Representative John Taber (R-NY) raised the issue of past abuses by sponsors of US commemorative coins. Representative David John Lewis (D-MD), who had introduced the companion bill in the House, addressed the issue by referencing the Commission appointed to oversee the anniversary celebrations and its involvement in the coin's distribution and assured all that "Not a single one of these coins will get into the hands of the profit mongers."

Representative Charles Albert Plumley (R-VT), a self-professed coin collector and member of the Antietam Battle Commission, then rose and provided a moving summary of the Battle of Antietam and showed his support for the bill by stating, "to fail to accord to the Battle of Antietam the recognition that is its due as the outstanding field battle of the war would be a serious error."

Objections continued to be voiced, however, and the bill was about to be passed over when Mr. Harold Knutson (R-MN) proposed that Representative Lewis be given five additional minutes. Several Representatives rose in either direct or indirect support of the bill - George Anthony Dondero (R-MI), Claude VanCleeve Parsons (D-IL), Clifton Alexander Woodrum (D-VA) and John Joseph Cochran (D-MO) all spoke on behalf of the bill.

Representative William Michael Citron (D-CT) then addressed the House. He stated that while he was in favor of commemorating the Battle of Antietam, he was against authorizing a coin that could be manipulated by a small number of individuals who controlled the bill's 50,000 maximum mintage and could abuse the collector community via artificial market scarcity and price escalation.

Before Citron's issue could be debated, the five minutes allotted to Mr. Lewis expired. The Speaker of the House, William Bankhead (D-AL) then called for passage of the bill via unanimous consent. The call was objected to by Joseph William Martin, Jr. (R-MA), which was enough to postpone further action.

Two weeks later, the bill came up again for consideration. This time, no Antietam-specific objections were raised, but the issue of the House Committee continuing to recommend new commemorative coins was brought up by Representative Jesse Paine Wolcott (R-MI). Mr. Cochran, as a senior member of the House Committee on Coinage, Weights, and Measures, again rose to address the issue.

Mr. Cochran was able to address Mr. Wolcott's concerns, pointing out that the Committee reported the Antietam bill favorably in recognition of the special situation surrounding it, and that it was very unlikely that new commemorative coin bills would be reported out (excepting the Norfolk, VA and Bay Bridge amendment bills already reported due to promises made in the previous Congress.)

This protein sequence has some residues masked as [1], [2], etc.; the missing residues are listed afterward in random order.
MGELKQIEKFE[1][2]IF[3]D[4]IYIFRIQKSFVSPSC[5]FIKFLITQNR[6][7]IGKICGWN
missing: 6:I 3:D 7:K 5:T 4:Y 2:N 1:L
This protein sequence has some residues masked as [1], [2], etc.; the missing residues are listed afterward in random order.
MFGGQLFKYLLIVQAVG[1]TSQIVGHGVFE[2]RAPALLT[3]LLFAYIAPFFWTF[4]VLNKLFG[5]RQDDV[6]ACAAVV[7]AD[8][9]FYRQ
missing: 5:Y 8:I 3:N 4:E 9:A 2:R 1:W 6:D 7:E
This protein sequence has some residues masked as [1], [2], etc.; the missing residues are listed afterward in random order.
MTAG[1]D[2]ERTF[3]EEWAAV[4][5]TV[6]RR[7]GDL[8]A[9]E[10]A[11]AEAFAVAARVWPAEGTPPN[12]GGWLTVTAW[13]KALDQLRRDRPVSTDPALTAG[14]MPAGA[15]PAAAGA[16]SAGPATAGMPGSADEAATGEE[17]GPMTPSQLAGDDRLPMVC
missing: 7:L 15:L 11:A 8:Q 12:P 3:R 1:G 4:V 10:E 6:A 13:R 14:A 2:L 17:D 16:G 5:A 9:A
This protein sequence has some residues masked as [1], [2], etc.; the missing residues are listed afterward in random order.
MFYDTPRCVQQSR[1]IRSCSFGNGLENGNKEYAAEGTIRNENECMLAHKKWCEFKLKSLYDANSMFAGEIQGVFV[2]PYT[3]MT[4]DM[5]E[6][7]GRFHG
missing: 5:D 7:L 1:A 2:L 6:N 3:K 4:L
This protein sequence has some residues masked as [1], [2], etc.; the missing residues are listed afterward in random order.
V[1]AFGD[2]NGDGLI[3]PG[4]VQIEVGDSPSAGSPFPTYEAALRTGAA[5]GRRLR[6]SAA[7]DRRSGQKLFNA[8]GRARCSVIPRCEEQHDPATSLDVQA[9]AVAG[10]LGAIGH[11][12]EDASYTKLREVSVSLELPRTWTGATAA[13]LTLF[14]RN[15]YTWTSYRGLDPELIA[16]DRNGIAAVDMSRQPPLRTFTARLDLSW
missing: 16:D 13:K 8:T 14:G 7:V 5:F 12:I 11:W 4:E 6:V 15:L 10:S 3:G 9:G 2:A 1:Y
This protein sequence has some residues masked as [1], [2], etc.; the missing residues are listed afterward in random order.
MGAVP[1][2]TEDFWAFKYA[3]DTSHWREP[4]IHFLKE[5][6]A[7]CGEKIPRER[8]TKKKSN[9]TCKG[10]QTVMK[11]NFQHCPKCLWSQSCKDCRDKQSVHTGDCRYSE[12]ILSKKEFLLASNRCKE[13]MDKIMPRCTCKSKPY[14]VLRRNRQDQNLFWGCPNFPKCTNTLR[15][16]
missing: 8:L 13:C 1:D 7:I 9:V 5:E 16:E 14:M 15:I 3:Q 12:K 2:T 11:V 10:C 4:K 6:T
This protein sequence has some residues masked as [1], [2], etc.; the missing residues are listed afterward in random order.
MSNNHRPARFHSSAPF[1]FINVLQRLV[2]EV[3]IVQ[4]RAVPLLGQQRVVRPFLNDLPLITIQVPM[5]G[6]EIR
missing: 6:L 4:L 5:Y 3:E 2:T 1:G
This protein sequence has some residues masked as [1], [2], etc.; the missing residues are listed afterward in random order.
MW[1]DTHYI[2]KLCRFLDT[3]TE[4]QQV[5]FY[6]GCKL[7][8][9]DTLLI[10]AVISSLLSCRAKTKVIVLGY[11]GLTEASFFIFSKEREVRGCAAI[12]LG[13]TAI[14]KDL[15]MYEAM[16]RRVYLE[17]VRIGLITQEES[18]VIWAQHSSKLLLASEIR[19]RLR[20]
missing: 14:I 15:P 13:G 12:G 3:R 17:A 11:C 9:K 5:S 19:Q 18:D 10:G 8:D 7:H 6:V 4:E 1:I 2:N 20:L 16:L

With Wolcott's issues addressed, consideration of the Antietam bill was able to proceed. It was approved with the minor wording changes that had been recommended by the House Committee and sent to the Senate. The Senate concurred with the House changes - without issue - and thus made it available for the President's signature. President Franklin Delano Roosevelt signed the Battle of Antietam coin bill into law on June 24, 1937.

So, an approval that originally appeared destined to be relatively smooth and easy became difficult and contentious due to a clerical error!

Ultimately, the Mint in Philadelphia struck all of the 50,000 coins authorized, but the majority (~32,000) went unsold and were returned to the Mint to be melted. An unexpected outcome for a coin that, today, is often viewed as one of the more attractive and desirable members of the series.

1937 Battle of Antietam 75th Anniversary Half Dollar

For a discussion of the policy eventually developed by the Senate Committee on Banking and Currency, see:

- Quick Bits #44 - Committee On Banking And Currency

The first part of the 1937 Battle of Antietam half dollar Origin Story can be found here, Part I.

For other of my posts about commemorative coins and medals, including more on the history of the Battle of Antietam half dollar, see: Commems Collection.

Collecting history one coin or medal at a time! (c) commems. All rights reserved.
Edited by commems
05/27/2022 08:11 am
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 Posted 05/27/2022  08:53 am  Show Profile   Bookmark this reply Add Coinfrog to your friends list Get a Link to this Reply
Great backstory, thank you as always.
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 Posted 05/27/2022  10:38 am  Show Profile   Bookmark this reply Add jbuck to your friends list Get a Link to this Reply
Wow! This was certainly an atypical journey to passage. Not surprised there may have been a backroom deal involved. Interesting to think this one might not have made it.